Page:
Similarly, if I think about some of the hurt that may have happened in my life and the lessons, strategies, and benefits that may have come from these experiences, I don't think for a second that I need to thank those who created the harm, hurt or difficult situations but I can still feel a sense of gratitude and recognize that there I may have benefitted from these challenging situations. I say to myself, 'I have faced that, I have grown, and it has made me the person I am and assisted in getting me to this point in my life and I have immense gratitude for all of that'. I hope that you can see why I mention gratitude being an act of self-compassion but that it also relates to others, directly and indirectly.

Everyone knows somebody else in their lives who may appear to have everything they want need or desire in the world but may still not be happy or content. Without being able to feel gratitude for the things that we have, regardless of the commodity, I feel that we will struggle to be happy and content in ourselves. We may still feel the need for more and be constantly looking for more. Hence the label, the secret ingredient of a compassionate weapon for happiness.

I feel very fortunate to have been able to experience a very different reality when working and living in various different parts so the world, in the global north and south. I came across many amazing examples of folks and communities who lived with modest means and less economic wealth but expressed and lived with a huge amount of gratitude for what they had and who they were. I have also witnessed and felt the opposite and it is very clear the missing component. I also feel very grateful that I don't have to look too far for such examples of people who live with gratitude within my own family here in Spain. I am grateful for this and it is infectious and contagious and one such infection that I invite.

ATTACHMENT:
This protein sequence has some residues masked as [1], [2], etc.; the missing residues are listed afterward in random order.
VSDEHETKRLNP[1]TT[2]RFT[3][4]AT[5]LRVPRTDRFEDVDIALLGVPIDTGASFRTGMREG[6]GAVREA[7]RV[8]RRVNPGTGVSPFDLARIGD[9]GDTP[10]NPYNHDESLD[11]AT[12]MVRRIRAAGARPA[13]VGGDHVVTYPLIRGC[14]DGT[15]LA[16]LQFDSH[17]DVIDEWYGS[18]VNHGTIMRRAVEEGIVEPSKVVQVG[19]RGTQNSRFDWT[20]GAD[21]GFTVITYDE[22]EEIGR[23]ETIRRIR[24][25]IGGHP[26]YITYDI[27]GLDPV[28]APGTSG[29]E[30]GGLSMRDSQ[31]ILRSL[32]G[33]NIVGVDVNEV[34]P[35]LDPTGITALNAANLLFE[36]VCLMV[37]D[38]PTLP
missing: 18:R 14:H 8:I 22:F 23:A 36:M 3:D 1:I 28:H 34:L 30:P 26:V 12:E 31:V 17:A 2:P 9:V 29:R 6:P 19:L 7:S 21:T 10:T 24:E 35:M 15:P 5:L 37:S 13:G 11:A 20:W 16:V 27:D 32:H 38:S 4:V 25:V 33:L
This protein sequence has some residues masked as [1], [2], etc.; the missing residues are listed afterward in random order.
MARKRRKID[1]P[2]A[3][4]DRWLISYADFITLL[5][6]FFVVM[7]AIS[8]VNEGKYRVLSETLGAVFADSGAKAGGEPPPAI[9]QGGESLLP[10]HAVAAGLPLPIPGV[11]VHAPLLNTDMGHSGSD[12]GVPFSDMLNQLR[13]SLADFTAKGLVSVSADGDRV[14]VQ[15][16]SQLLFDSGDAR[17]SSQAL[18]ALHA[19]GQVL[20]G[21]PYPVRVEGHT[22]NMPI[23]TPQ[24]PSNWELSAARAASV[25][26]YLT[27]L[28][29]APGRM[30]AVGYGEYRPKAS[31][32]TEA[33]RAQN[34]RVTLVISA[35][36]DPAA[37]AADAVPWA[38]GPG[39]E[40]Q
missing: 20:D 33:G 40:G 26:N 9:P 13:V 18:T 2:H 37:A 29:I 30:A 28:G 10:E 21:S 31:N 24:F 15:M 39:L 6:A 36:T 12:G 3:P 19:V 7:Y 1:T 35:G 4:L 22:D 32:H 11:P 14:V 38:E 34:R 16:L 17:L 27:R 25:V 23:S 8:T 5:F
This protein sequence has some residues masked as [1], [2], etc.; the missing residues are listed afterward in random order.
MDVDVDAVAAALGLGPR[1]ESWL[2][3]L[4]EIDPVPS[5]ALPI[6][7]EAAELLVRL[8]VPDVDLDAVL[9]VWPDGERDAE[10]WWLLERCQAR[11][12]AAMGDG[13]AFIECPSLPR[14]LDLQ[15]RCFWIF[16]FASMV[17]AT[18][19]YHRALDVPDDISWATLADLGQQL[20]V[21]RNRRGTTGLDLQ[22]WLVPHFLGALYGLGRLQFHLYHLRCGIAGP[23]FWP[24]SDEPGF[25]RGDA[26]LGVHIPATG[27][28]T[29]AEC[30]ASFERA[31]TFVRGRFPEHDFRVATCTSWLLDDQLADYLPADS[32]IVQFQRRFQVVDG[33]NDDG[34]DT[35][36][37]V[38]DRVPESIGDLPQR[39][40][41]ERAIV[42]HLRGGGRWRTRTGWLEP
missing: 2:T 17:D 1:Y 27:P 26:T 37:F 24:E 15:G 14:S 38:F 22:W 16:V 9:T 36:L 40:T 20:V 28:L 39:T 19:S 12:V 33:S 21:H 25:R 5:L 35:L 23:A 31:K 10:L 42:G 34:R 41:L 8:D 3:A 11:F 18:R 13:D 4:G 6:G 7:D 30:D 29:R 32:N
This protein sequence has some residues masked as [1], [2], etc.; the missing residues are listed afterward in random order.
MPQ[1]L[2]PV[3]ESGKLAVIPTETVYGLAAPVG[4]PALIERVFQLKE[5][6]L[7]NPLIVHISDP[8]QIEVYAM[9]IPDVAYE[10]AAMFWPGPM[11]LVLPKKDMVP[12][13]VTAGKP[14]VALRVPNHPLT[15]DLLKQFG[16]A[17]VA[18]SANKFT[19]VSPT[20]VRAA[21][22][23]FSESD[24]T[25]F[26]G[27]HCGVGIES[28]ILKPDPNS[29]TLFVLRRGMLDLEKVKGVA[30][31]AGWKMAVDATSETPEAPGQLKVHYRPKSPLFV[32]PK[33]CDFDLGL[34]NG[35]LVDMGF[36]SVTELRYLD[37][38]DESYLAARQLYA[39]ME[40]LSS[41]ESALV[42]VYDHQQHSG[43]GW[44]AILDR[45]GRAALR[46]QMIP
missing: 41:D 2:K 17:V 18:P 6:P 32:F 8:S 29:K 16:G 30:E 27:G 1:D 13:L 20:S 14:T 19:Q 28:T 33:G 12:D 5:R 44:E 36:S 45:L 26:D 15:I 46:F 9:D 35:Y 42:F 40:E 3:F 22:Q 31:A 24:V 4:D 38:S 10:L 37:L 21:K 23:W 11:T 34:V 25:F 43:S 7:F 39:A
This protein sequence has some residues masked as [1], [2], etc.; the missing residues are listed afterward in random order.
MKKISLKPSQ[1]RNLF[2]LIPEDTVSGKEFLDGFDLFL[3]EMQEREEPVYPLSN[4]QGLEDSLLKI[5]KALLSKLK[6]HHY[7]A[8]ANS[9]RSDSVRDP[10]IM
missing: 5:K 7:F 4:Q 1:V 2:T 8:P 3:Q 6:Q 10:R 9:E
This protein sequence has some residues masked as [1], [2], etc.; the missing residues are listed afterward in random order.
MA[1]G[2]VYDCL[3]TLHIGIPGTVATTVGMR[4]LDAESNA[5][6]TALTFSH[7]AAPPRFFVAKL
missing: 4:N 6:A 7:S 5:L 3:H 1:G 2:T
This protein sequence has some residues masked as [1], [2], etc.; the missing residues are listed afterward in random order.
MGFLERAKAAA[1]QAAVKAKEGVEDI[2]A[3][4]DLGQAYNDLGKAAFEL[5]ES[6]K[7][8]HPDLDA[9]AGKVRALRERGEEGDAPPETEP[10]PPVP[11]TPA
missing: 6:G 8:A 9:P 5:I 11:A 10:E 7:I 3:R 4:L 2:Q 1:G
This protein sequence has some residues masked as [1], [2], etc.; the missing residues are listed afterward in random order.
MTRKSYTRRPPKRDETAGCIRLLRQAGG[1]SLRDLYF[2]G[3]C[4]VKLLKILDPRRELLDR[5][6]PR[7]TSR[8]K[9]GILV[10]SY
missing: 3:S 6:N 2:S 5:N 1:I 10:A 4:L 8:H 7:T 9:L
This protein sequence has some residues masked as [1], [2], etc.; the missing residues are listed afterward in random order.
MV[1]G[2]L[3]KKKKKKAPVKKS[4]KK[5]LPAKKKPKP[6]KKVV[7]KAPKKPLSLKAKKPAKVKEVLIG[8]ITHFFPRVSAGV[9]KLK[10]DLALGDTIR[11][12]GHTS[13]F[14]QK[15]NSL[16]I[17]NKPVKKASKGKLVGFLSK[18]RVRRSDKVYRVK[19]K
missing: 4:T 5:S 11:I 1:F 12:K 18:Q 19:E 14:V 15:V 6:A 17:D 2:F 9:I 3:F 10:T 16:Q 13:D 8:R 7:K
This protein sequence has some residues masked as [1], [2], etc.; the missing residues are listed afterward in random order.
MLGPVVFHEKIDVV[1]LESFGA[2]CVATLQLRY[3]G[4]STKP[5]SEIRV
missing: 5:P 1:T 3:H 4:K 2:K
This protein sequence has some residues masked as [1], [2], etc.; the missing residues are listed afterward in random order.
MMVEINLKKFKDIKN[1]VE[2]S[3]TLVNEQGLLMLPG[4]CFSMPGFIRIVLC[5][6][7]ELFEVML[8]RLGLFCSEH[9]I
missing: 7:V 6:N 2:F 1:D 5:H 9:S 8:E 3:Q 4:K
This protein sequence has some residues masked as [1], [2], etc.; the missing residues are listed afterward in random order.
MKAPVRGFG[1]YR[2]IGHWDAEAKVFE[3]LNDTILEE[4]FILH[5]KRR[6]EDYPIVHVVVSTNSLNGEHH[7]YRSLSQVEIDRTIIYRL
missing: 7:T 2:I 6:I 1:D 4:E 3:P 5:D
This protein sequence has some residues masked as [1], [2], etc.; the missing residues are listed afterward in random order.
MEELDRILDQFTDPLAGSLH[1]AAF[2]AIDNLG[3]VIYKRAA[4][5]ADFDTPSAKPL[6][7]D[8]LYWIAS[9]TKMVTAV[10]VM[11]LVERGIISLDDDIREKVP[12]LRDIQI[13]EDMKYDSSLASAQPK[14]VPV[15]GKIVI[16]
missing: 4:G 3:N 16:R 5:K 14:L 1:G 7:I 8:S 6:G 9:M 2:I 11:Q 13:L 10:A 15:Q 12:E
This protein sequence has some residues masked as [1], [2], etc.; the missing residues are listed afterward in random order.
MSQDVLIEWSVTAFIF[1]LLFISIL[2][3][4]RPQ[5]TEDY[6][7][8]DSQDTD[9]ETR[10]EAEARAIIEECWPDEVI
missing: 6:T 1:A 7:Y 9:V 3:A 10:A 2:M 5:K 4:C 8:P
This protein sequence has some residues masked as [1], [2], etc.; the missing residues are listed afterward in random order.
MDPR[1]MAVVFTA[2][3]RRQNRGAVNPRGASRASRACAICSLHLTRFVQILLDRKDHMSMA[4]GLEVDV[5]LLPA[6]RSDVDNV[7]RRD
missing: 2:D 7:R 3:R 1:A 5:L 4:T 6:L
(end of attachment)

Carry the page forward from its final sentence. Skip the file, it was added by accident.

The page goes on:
Gratitude is something that we can keep cultivating to an endless degree, despite any adversities that we may face and I am fully convinced, does lead to more joy, happiness, and contentment. So to me, it is a no-brainer not to practice it every day, just like the practice of breathing correctly!

To sum up this cycle and reflection, I am grateful to have spent time today to refocus on both of these skills, choices, and acts and assessed some of the main strategies towards achieving them, which I will leave you with now.

Summary of steps and strategies for Cultivating Forgiveness:

Attempt to........

  • Separate the Action from the Actor
  • Examine and try to understand the main causes and conditions
  • Recognize Common Humanity with those who have caused harm
  • Cultivate gratitude for what I have received

In Cultivating Gratitude

  • Focus on what I have received and benefited from
  • Focus on what I have learned through my experiences
  • Focus on what others have not done (but could have)
  • Engage in gratitude practices as often as we can (eg. Having a Journal to record our daily reasons to be grateful)
  • Recognition of Interdependence (Ubuntu – I am because we are – Southern African Practice) or check out any of Martin Luther King Jr's powerful speeches about our interdependence.

As a bonus practice for today's blog, simply click on the link below and sit back, open your ears, eyes, and sense of gratitude, and enjoy.


Shane O’Connor